The ‘Cortes Stone’ is cursed and fun

Credits: Roland Bird, Arcana Comics

The ‘Cortes Stone’ is cursed and fun

Crossovers of corporately owned characters are a common occurrence in comics, but Curse of the Cortes Stone is a one-shot team up of three independently owned super heroes. Not so common. Published by Arcana Comics, the book stars The Wraith, Shadowflame and Johnny Saturn. The characters are individually owned by Frank Dirscherl, Joe Martino and Scott Story, respectively. The three heroes come together to stop a powerful otherworldly being from obtaining an artifact of immense power, The Cortes Stone.

Curse of the Cortes Stone is billed as a tie-in to the “War of the Independents,” a crossover event featuring hundreds of independent comic book characters. Written by The Wraith’s Dirscherl, with pencils by Roland Bird and inks from Jeff Austin, Curse is a mostly done in one story, though it makes several references to the regular adventures of the main characters, particularly that of The Wraith, and leads into the next installment of the crossover at the end. The team seems to be fighting one of the overall villains of the crossover, Orcus, but that is not entirely clear. This is actually refreshing if one is only reading this issue and not the overall “WotI” event and, likely, already or soon will know who he is, if following the whole event.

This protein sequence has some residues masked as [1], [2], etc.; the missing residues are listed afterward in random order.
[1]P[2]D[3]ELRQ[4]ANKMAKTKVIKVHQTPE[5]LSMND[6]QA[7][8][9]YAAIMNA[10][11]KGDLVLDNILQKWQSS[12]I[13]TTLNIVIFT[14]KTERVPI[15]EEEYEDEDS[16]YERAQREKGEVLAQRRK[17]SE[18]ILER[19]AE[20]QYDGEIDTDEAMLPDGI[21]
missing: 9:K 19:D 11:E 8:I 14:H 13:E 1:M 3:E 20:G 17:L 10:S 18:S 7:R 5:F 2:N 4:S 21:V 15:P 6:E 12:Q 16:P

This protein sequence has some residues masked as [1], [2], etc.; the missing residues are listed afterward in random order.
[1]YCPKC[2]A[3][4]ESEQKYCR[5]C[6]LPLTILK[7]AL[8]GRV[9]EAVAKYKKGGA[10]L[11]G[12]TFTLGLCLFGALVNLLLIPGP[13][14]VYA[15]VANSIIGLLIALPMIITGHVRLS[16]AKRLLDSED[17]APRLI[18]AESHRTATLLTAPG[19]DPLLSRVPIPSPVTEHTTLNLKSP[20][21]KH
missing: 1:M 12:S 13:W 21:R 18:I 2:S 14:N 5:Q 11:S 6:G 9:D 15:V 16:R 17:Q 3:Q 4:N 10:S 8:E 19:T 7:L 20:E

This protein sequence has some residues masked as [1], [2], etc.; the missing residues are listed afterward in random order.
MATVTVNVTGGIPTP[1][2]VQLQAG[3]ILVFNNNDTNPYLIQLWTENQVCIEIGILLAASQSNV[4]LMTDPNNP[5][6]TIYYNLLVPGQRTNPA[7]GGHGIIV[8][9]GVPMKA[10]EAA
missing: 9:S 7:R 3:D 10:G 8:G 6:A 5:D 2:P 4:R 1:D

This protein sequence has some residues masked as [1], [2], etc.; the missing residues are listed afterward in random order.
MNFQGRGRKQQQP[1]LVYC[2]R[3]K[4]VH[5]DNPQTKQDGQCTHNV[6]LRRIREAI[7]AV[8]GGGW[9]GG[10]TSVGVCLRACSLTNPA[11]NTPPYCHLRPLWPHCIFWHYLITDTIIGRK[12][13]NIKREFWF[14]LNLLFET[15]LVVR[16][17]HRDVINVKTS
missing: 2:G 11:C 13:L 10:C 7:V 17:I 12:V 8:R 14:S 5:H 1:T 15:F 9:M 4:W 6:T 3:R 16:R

The storytelling is reminiscent of the ’90s, giving the book an instant “classic” super hero feel. Oddly enough, despite being written by his creator, the dialogue of The Wraith is the one cumbersome part of Dirscherl’s script. Though Shadowflame and Saturn have unique and fluid voices, The Wraith is bogged down in lengthy laughably stereotypical dialogue. “Reports also coming in indicate something I can scarcely believe, even while I know it to be true–” is particularly awkward, for example. If Shadowflame or Johnny Saturn heard him say “Foul denizen of evil! What is your purpose,” they’d likely turn from their foe and punch him square in the jaw themselves. Roland Bird’s and Jeff Austin’s art is crisp and on point, directing the reader clearly through the story. Though Bird did not do the original character designs of the three heroes, they are distinctive and visually appealing and Bird represents them well.

Whether following the “War of the Independents” event or just looking to enjoy a classic feeling super hero comic, Curse of the Cortes Stone is a satisfying read.

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